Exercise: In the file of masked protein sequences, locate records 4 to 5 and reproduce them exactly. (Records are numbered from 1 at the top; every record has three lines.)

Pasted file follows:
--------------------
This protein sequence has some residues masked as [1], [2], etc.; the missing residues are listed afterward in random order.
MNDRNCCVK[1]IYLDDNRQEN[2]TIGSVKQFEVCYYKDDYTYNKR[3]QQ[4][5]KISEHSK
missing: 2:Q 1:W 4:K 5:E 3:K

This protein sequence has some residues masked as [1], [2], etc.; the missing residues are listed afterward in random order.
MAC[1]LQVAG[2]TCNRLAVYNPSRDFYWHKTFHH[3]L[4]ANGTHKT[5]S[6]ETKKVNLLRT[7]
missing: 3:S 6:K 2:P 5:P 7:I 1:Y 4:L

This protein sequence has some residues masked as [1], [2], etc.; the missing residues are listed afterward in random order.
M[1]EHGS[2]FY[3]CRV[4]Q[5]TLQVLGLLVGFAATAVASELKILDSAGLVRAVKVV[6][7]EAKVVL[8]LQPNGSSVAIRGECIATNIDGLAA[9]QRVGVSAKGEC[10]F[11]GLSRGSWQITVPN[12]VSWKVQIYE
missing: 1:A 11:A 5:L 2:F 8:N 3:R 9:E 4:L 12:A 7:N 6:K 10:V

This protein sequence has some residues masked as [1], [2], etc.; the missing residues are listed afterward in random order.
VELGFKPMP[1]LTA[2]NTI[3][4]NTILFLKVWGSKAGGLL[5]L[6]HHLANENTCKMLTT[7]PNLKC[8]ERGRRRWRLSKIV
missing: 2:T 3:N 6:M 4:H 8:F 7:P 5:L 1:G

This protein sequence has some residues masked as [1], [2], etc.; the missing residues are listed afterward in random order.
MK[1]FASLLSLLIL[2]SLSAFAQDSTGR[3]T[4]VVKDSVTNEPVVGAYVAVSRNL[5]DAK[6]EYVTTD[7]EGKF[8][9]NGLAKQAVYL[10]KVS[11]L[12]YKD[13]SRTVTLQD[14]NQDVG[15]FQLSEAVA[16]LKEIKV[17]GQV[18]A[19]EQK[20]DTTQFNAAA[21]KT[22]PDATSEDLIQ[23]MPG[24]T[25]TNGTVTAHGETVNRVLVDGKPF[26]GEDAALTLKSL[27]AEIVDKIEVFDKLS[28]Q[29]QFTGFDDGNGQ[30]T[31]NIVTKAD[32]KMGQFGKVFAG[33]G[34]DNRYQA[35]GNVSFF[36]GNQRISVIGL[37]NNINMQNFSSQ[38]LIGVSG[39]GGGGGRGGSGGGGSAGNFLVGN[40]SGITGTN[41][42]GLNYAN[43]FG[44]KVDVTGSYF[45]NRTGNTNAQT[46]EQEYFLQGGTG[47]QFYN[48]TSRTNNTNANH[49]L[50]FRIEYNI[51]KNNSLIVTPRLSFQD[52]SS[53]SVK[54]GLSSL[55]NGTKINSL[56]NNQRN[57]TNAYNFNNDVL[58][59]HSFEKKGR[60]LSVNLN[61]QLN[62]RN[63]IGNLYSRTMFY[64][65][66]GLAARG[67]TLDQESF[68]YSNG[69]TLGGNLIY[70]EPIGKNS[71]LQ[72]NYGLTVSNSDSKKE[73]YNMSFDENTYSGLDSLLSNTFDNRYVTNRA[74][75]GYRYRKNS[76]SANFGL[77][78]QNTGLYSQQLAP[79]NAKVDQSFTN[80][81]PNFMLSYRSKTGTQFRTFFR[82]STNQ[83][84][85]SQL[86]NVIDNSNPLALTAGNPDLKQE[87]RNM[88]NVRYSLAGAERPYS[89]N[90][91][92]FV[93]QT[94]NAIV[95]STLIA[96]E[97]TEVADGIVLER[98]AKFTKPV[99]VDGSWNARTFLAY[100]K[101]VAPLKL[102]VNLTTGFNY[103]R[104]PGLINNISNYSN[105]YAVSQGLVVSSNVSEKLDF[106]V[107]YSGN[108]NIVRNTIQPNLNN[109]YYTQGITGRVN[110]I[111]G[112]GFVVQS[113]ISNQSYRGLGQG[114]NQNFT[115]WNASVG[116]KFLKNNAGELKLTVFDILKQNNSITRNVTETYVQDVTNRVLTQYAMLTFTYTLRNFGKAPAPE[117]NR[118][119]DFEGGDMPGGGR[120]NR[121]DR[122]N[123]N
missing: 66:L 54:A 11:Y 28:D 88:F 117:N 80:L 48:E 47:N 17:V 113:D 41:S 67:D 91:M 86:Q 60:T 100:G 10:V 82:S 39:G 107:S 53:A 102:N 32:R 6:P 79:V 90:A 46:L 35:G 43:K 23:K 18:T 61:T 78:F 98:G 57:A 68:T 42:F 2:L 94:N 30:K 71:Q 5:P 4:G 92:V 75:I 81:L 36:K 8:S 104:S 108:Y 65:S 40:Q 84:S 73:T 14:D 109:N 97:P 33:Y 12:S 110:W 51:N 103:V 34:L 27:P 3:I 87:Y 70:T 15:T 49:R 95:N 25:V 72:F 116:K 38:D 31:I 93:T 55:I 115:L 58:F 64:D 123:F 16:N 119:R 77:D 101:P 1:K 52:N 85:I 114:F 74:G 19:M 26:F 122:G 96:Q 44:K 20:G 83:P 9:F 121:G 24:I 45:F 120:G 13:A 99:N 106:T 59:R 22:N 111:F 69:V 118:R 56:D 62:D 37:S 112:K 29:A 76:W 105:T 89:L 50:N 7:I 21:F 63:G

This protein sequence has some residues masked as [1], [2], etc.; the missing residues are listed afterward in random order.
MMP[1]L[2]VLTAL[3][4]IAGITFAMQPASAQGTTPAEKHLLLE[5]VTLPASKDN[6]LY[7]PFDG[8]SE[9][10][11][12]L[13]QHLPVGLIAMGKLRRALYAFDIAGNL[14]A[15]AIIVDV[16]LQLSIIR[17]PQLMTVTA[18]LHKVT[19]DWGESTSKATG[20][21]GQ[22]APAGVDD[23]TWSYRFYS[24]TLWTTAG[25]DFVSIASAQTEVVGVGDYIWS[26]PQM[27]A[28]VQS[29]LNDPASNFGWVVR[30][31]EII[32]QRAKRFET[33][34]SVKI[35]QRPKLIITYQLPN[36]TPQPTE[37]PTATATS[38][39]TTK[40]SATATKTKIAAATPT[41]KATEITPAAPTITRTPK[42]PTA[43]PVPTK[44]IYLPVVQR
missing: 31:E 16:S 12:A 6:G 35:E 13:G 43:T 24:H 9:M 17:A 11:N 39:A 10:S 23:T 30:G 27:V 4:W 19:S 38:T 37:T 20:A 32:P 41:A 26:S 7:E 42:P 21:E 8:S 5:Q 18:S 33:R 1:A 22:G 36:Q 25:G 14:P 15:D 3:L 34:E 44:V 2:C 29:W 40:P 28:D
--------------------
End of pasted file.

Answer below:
This protein sequence has some residues masked as [1], [2], etc.; the missing residues are listed afterward in random order.
VELGFKPMP[1]LTA[2]NTI[3][4]NTILFLKVWGSKAGGLL[5]L[6]HHLANENTCKMLTT[7]PNLKC[8]ERGRRRWRLSKIV
missing: 2:T 3:N 6:M 4:H 8:F 7:P 5:L 1:G

This protein sequence has some residues masked as [1], [2], etc.; the missing residues are listed afterward in random order.
MK[1]FASLLSLLIL[2]SLSAFAQDSTGR[3]T[4]VVKDSVTNEPVVGAYVAVSRNL[5]DAK[6]EYVTTD[7]EGKF[8][9]NGLAKQAVYL[10]KVS[11]L[12]YKD[13]SRTVTLQD[14]NQDVG[15]FQLSEAVA[16]LKEIKV[17]GQV[18]A[19]EQK[20]DTTQFNAAA[21]KT[22]PDATSEDLIQ[23]MPG[24]T[25]TNGTVTAHGETVNRVLVDGKPF[26]GEDAALTLKSL[27]AEIVDKIEVFDKLS[28]Q[29]QFTGFDDGNGQ[30]T[31]NIVTKAD[32]KMGQFGKVFAG[33]G[34]DNRYQA[35]GNVSFF[36]GNQRISVIGL[37]NNINMQNFSSQ[38]LIGVSG[39]GGGGGRGGSGGGGSAGNFLVGN[40]SGITGTN[41][42]GLNYAN[43]FG[44]KVDVTGSYF[45]NRTGNTNAQT[46]EQEYFLQGGTG[47]QFYN[48]TSRTNNTNANH[49]L[50]FRIEYNI[51]KNNSLIVTPRLSFQD[52]SS[53]SVK[54]GLSSL[55]NGTKINSL[56]NNQRN[57]TNAYNFNNDVL[58][59]HSFEKKGR[60]LSVNLN[61]QLN[62]RN[63]IGNLYSRTMFY[64][65][66]GLAARG[67]TLDQESF[68]YSNG[69]TLGGNLIY[70]EPIGKNS[71]LQ[72]NYGLTVSNSDSKKE[73]YNMSFDENTYSGLDSLLSNTFDNRYVTNRA[74][75]GYRYRKNS[76]SANFGL[77][78]QNTGLYSQQLAP[79]NAKVDQSFTN[80][81]PNFMLSYRSKTGTQFRTFFR[82]STNQ[83][84][85]SQL[86]NVIDNSNPLALTAGNPDLKQE[87]RNM[88]NVRYSLAGAERPYS[89]N[90][91][92]FV[93]QT[94]NAIV[95]STLIA[96]E[97]TEVADGIVLER[98]AKFTKPV[99]VDGSWNARTFLAY[100]K[101]VAPLKL[102]VNLTTGFNY[103]R[104]PGLINNISNYSN[105]YAVSQGLVVSSNVSEKLDF[106]V[107]YSGN[108]NIVRNTIQPNLNN[109]YYTQGITGRVN[110]I[111]G[112]GFVVQS[113]ISNQSYRGLGQG[114]NQNFT[115]WNASVG[116]KFLKNNAGELKLTVFDILKQNNSITRNVTETYVQDVTNRVLTQYAMLTFTYTLRNFGKAPAPE[117]NR[118][119]DFEGGDMPGGGR[120]NR[121]DR[122]N[123]N
missing: 66:L 54:A 11:Y 28:D 88:F 117:N 80:L 48:E 47:N 17:V 113:D 41:S 67:D 91:M 86:Q 60:T 100:G 10:V 82:S 39:G 107:S 53:A 102:N 32:R 6:P 79:V 90:A 46:L 35:G 43:K 23:K 18:T 61:T 78:F 98:G 57:A 68:T 42:F 2:L 94:N 30:K 71:Q 5:P 4:G 92:V 75:I 81:L 36:K 8:S 104:S 108:Y 65:S 40:Q 84:S 73:T 14:D 109:N 97:P 33:Y 12:S 110:W 51:N 103:V 34:L 27:P 3:I 87:Y 70:T 15:T 49:R 95:N 25:V 72:F 116:K 38:D 31:I 93:T 55:I 115:L 58:F 64:D 123:F 16:N 119:R 77:D 101:P 1:K 52:N 85:I 114:F 74:G 19:M 26:F 122:G 96:Q 44:K 20:G 83:P 9:F 121:G 24:I 45:F 120:G 13:A 99:N 106:T 59:R 22:N 111:F 69:V 118:R 56:D 62:D 37:S 112:K 29:A 76:W 105:T 89:L 50:N 7:I 21:F 63:G